Human Capital Outlook

‘First time’ CEO’s in the Indian Technology space – An internal Redileon study

In India, business today operates in a high risk world, has little tolerance for mistakes and is getting ever more complex & challenging. This is true for any business, however more profound for the IT business. How companies start and grow, their leitmotifs and business propositions have been on a change trajectory. Companies are expected to meet the dynamic demands of customers, investors, employees, channel partners. This pressure from all sides falls squarely on the CEO, whose position has never been tougher. Difficult decisions must be made quickly but thoughtfully -- yet they have to be right decisions.

Throw into this boiling pan the fact that the Indian technology / Third-party BPO space has more first-time CEOs than any other sector. Does this make things any different? After all, they’ve had all the exposure when it comes to handling a P&L, teams, employee expectations et al.

Leading a company presents myriad, new and often unexpected challenges. Firstly, The IT or the related BPO sector in India is still not a mature industry and secondly, there are issues unique to these which have to be addressed with alacrity and precision. For example, the pressure of ramping up for a client vs. meeting the bottom-line quarterly numbers etc.
Such a dynamic environment requires immense display of maturity and decision making abilities on the part of the CEO. Necessarily, he may not have been used to taking such decisions even if this first-timer has been in senior management roles at large organizations

An analysis of the ‘First time’ CEO’s revealed the following inferences:

Our first observation is that in response to this pressure-cooker environment, more and more high-tech CEOs are strong believers in their teams and draw on individual expertise to resolve matters. Delegation is high, far higher than what one observes in a traditional sector. Snap decisions are the order of the day… there is no time for procrastination. As priorities tend to evolve, one may never get an opportunity to reconsider a bygone.

The second startling observation is that Indian technology CEO’s are most well networked. They band together the highest in peer groups to compare experiences and ideas. They meet regularly at industry forums, talk about critical decisions, challenging issues, thorny problems, and several times- HR related problems that are so common to all! By talking openly with others who truly understand the pressures of the leadership role, CEOs are able to challenge their self assumptions, compare what has worked and what hasn't, and come away with ideas and insights they wouldn't have thought of on their own. This helps in testing and getting confirmation on their own thinking that gives them the confidence to move forward."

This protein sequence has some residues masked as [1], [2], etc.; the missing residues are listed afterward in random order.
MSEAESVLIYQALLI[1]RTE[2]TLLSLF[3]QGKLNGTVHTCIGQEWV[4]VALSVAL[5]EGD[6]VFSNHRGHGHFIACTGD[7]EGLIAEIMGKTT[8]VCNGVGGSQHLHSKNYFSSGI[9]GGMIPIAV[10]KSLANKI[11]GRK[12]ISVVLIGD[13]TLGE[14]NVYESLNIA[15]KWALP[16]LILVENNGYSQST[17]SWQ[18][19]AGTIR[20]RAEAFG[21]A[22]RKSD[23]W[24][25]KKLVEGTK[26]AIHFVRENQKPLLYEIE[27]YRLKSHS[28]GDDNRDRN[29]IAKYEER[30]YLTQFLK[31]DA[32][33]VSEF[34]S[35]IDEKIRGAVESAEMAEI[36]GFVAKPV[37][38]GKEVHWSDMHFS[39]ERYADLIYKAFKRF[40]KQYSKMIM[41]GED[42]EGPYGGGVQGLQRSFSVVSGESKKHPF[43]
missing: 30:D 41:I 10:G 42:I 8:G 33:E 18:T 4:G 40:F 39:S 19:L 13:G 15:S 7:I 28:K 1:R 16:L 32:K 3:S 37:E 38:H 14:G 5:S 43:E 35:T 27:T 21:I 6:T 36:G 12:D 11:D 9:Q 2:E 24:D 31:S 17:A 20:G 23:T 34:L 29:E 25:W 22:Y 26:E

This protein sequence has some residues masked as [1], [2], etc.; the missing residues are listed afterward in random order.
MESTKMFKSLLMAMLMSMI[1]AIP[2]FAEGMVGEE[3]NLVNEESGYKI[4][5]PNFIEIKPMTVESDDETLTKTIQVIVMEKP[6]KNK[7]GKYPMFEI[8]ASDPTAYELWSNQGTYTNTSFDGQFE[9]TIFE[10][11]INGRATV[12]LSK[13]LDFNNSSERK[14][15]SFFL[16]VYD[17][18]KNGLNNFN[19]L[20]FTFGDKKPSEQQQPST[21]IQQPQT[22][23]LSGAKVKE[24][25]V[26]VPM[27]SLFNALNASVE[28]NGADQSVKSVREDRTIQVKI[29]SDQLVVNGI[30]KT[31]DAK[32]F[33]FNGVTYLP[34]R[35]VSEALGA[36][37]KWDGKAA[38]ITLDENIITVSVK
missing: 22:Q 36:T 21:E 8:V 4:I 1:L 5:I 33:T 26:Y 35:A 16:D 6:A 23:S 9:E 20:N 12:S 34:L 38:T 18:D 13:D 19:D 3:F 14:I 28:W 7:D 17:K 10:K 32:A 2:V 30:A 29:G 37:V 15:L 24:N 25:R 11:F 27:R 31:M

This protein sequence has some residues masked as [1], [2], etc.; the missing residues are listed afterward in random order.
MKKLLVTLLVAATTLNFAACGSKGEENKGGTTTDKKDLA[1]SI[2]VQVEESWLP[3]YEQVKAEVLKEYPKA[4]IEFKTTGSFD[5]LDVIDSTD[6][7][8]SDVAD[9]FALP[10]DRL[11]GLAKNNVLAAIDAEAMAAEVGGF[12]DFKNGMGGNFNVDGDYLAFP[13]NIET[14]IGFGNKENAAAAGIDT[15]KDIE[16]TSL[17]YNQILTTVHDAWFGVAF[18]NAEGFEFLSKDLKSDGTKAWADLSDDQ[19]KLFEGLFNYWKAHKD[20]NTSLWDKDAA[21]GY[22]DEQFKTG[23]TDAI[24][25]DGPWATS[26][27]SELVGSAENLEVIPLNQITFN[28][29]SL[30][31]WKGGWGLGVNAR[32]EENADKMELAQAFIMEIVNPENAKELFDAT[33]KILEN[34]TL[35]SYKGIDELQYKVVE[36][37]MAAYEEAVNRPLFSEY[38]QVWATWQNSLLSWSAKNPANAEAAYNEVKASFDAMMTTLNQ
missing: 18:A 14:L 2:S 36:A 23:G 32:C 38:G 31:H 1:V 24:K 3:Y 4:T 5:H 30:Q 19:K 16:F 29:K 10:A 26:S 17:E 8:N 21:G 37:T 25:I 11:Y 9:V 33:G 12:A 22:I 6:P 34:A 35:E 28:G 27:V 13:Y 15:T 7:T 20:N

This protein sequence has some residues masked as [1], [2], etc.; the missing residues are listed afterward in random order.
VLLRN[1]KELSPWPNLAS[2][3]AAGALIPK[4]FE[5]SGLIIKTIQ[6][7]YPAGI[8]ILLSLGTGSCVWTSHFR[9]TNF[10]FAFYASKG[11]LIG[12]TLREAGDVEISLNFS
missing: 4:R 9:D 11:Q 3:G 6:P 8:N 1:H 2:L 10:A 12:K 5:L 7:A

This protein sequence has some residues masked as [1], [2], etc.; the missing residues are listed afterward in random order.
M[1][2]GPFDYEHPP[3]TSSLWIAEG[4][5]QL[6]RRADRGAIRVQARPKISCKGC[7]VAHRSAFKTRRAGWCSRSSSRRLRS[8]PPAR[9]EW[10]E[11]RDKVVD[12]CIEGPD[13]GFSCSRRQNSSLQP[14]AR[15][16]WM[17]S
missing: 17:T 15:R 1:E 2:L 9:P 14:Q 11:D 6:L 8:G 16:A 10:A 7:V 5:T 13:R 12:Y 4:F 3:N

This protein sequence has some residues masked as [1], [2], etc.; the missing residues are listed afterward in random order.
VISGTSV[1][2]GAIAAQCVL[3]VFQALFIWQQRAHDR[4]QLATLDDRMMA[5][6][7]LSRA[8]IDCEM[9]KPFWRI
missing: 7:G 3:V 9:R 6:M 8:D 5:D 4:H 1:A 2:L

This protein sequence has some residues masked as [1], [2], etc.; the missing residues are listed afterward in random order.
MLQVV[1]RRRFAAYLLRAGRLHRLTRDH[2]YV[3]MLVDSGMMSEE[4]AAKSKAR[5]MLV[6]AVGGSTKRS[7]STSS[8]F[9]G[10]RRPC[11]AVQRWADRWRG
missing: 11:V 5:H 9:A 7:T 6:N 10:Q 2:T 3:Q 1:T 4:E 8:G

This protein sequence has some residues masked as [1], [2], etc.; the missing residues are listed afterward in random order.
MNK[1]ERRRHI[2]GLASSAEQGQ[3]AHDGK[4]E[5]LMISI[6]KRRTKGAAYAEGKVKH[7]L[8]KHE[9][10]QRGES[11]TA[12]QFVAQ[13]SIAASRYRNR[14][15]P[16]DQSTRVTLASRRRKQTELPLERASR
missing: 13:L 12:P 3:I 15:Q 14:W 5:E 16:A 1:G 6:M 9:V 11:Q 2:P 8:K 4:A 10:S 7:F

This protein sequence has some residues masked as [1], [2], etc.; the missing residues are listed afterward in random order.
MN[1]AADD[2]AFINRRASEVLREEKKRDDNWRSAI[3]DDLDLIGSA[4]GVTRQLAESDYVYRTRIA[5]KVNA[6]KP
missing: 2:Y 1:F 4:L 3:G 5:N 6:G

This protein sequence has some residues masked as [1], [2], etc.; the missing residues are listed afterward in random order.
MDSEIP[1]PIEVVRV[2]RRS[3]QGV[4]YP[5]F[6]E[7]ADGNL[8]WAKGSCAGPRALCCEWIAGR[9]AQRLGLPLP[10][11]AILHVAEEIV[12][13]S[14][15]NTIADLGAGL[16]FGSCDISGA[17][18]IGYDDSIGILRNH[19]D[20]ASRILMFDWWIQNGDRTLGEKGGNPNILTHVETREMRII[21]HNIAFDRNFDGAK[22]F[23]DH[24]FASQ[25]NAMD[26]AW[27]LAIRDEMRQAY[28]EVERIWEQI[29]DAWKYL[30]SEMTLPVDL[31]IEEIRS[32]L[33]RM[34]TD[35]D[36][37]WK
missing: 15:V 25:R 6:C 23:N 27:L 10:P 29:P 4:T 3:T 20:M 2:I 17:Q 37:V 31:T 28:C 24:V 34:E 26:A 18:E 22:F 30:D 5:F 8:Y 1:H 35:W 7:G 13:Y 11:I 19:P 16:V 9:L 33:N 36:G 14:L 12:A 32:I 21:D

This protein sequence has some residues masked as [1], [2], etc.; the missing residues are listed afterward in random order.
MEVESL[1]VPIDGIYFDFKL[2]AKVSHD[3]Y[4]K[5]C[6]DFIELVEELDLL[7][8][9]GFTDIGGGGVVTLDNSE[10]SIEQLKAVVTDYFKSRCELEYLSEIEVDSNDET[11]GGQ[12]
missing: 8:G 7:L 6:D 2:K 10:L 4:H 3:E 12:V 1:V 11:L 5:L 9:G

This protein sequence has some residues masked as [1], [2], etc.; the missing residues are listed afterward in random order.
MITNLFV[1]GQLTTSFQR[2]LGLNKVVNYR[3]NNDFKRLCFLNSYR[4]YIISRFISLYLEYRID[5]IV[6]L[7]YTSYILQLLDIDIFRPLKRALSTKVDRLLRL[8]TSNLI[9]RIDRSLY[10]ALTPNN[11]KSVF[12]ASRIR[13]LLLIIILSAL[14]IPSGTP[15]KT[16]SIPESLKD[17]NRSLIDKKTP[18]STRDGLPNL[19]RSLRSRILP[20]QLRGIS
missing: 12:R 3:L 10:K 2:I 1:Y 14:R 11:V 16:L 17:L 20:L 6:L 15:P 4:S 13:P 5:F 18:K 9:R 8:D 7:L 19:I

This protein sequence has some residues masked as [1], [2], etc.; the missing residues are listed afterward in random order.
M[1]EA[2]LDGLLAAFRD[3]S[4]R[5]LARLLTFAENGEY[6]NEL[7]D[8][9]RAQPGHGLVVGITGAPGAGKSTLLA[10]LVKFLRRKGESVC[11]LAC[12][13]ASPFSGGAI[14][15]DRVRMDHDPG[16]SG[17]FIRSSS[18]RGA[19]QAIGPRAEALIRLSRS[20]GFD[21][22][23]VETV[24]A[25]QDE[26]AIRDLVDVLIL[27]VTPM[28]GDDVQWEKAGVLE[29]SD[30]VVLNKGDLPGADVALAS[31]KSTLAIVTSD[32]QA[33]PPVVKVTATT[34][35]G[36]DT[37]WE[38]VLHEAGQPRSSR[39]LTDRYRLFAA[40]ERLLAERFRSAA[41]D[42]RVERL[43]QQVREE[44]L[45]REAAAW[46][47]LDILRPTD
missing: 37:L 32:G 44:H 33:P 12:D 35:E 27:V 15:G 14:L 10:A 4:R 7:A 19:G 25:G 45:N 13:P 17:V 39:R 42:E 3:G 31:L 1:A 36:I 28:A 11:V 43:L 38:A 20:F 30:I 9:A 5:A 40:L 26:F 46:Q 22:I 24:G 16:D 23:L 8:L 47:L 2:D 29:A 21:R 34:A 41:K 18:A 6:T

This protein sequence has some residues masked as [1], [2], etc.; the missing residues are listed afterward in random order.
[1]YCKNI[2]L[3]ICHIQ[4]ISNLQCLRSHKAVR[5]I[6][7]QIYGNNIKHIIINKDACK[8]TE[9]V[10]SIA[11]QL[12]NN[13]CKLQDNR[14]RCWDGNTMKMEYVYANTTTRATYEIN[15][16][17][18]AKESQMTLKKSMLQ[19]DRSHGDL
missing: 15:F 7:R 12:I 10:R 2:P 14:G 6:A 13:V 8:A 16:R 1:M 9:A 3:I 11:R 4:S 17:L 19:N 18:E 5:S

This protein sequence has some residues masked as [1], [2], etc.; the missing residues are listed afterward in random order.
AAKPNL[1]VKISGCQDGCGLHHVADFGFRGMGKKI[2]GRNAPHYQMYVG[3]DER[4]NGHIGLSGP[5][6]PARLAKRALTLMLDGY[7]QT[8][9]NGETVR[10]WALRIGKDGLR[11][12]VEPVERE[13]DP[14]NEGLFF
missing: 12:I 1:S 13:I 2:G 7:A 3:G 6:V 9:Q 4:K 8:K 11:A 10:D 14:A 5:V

For example, NASSCOM provides an excellent forum which fills a unique slot in a CEO's advisory requirements.

The third observation is that the CEO’s in the Technology space possess stronger leadership and communication skills than their compatriots elsewhere. This goes a long way in building a bond of trust that endures and allows the team to talk openly about issues related to the business. The CEO comfortably gets into the touchy issues that his counterpart from the industry would have reservations discussing with his team.

The fourth interesting observation is that these CEO’s are most occupied with strategizing the current and potential market conditions - current business offerings and planning for future. Strategic market positioning, competitor analyses, evolving global trends et al are well visualized.

The fifth observation is that the Indian technology CEO’s are deeply involved in recruiting and hiring great people. They understand that one of the key factors which would determine the success of their business is the ability to hire and retain high quality talent. While this thought has imbibed well in their minds, the CEO’s are not averse to reorganizations for future growth. ‘Executive team’ challenges take precedence on their minds and active resolution of the issues is one of the top things on the CEO’s mind.

Related is the sixth observation that our CEO’s more than their compatriots outside the country are impatient to jump to the next growth curve.

As a first-time CEO, one has several questions such as what exactly do the others in the team do on a day-to-day basis, how does one balance what one does with the roles of other people, and how to tackle communication and other organizational issues. These are not easy decisions nor however are totally insurmountable.

A systematic and thoughtful analysis of these can certainly help in setting up dashboards and the necessary metrics for an effective functioning of the CEO. This would actually go a long way toward creating more winners in today's revolutionary business environment.